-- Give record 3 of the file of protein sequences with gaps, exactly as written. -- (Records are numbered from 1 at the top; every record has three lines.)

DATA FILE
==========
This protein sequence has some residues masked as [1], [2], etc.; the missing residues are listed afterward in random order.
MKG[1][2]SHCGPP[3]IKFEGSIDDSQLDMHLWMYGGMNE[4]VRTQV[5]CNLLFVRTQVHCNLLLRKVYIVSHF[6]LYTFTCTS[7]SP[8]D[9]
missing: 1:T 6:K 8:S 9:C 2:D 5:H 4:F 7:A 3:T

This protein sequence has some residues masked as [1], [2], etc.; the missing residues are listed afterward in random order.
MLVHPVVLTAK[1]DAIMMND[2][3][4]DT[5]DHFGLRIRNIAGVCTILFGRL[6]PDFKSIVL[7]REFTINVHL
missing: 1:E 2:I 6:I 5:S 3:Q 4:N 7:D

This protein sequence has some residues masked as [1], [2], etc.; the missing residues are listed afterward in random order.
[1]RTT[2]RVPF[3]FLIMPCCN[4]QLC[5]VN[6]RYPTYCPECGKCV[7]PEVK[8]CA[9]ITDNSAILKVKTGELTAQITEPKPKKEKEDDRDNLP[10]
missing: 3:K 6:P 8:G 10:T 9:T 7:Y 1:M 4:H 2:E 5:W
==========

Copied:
This protein sequence has some residues masked as [1], [2], etc.; the missing residues are listed afterward in random order.
[1]RTT[2]RVPF[3]FLIMPCCN[4]QLC[5]VN[6]RYPTYCPECGKCV[7]PEVK[8]CA[9]ITDNSAILKVKTGELTAQITEPKPKKEKEDDRDNLP[10]
missing: 3:K 6:P 8:G 10:T 9:T 7:Y 1:M 4:H 2:E 5:W